This is a new age for both workers and companies. Organizations have attempted to downsize, reengineer, or restructure their way to greatness only to find that such dramatic change efforts fail to produce real long–term economic growth. In the process, these changes have wreaked havoc on the jobs, careers, and lives of employees everywhere. Yet, there are some workers and companies breaking new ground in finding successful alternatives to employee displacement and downsizing––in organizations that have discovered new and creative ways to link employee development and job creation with organizational economic growth.
In this new volume of the Professional Practice Series––the first to be published by Jossey–Bass––Manuel London brings together a group of research and practice experts to show how such leading companies as AT&T have responded to demands for change with programs that enhance career opportunities for individuals and stimulate organizational growth. In thirteen original chapters, London and his contributors detail how industrial and organizational psychologists, human resource professionals, and consultants have created innovative human resource development and training programs. These programs go beyond the traditional emphasis on interest surveys, career tracks, and interview skills to train employees in the abilities that actually create new jobs within organizations––skills such as entrepreneurial aptitude, work flexibility, and a value–added orientation.
Employees, Careers, and Job Creation shows how to predict the career opportunities that will open up in an organization′s future, assess employee skills, develop training goals, and overcome such barriers to success as employee resistance to learning. It also offers examples of how organization and community–based support programs can assist displaced workers in the event layoffs prove inevitable.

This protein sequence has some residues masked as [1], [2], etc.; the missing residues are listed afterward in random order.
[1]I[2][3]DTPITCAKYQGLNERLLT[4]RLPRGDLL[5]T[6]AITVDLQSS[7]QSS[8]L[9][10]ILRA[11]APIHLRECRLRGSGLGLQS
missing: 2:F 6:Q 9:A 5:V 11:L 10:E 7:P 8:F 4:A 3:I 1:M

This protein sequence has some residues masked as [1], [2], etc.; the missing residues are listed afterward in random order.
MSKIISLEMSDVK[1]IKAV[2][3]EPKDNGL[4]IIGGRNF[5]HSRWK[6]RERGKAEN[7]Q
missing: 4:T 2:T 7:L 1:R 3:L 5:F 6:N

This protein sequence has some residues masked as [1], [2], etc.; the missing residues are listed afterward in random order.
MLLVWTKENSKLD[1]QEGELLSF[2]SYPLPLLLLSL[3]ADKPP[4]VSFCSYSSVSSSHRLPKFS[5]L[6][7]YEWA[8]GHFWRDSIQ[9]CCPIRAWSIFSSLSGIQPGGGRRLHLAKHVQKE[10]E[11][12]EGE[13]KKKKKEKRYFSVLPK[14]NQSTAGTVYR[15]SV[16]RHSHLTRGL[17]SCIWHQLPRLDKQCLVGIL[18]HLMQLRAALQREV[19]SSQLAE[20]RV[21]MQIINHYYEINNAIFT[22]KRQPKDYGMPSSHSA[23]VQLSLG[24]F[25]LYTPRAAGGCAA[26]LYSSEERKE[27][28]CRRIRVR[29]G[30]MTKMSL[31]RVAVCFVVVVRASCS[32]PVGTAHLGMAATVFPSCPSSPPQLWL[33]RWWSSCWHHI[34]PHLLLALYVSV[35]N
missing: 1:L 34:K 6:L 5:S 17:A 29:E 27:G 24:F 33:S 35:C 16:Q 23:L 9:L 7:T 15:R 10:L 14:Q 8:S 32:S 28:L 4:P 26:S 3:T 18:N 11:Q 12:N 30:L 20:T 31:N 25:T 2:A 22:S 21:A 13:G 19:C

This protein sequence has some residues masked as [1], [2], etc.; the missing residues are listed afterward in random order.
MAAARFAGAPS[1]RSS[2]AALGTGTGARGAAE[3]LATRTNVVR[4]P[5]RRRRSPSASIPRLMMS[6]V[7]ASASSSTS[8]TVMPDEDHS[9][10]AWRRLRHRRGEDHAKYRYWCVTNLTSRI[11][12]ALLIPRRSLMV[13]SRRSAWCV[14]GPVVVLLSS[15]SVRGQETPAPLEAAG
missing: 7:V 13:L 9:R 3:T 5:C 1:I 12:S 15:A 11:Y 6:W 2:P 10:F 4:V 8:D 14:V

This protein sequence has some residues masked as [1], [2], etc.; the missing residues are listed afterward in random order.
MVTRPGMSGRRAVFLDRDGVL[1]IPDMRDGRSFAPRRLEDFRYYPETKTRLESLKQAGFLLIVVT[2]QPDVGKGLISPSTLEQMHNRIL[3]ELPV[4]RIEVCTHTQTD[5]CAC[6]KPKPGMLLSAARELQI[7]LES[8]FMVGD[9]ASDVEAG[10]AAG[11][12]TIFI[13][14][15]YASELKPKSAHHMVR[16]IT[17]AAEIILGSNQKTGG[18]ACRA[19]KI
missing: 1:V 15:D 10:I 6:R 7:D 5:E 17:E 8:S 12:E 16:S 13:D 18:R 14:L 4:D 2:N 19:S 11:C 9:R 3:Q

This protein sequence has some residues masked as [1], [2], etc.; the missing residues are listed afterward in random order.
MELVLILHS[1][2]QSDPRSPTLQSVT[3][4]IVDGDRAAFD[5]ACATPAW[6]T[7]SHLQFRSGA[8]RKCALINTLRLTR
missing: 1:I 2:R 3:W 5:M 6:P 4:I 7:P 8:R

1. Employee Development and Job Creation: Trends, Problems, OpportunitiesJennifer Jarrett, Joseph F. Coates
Part One: Career Development Programs in Changing Organizations
2. Organizational Growth and Employee Advancement: Tracking the OpportunitiesAmy Hurley, Jeffrey A. Sonnenfeld
3. Career Development in Downsizing Organizations: A Self–Affirmation AnalysisJoel Brockner, Robert J. Lee
4. Integrated Human Resource Development: Building Professional Competences and CommunitiesEdward M. Mone, Melissa A. Bilger
Part Two: New Patterns of Employment
5. Salvaging Displaced Employees: Job Obsolescence, Retraining, and RedeploymentH. G. Kaufman
6. Managing Part–Time and Temporary Employment Relationships: Individual Needs and Organizational DemandsDaniel C. Feldman
7. Creating and Managing a Resource Link: The Internal Contingent Work ForceJames W. Smither
8. Developing Entrepreneurs: Skills for the "Wanna Be," "Gonna Be," and "Gotta Be Better" EmployeesJohn Eggers
Part Three: Economic Development and Revitalized Careers
9. Supporting Career Transitions in a Time of Organizational Downsizing: The Michigan JOBS ProgramRichard H. Price, Amiram D. Vinokur
10. Creating Opportunities for Displaced Workers: Center for Commercial CompetitivenessLarry Last, Robert W. E. Peterson, Jack Rappaport, Carin Webb
11. Engaging Displaced Employees in Job Creation: Experiences in High–Tech FirmsGerrit Wolf, Joseph Pufahl, Jeff Casey, Manny London
12. Developing Computerized Outplacement Counseling Programs: The Philadelphia Naval Shipyard and BaseRobert J. Vance, David V. Day
13. Coping with Job Loss: The Collective Activism of Community–Based Job Creation and Retention StrategiesCarrie R. Leana, Daniel C. Feldman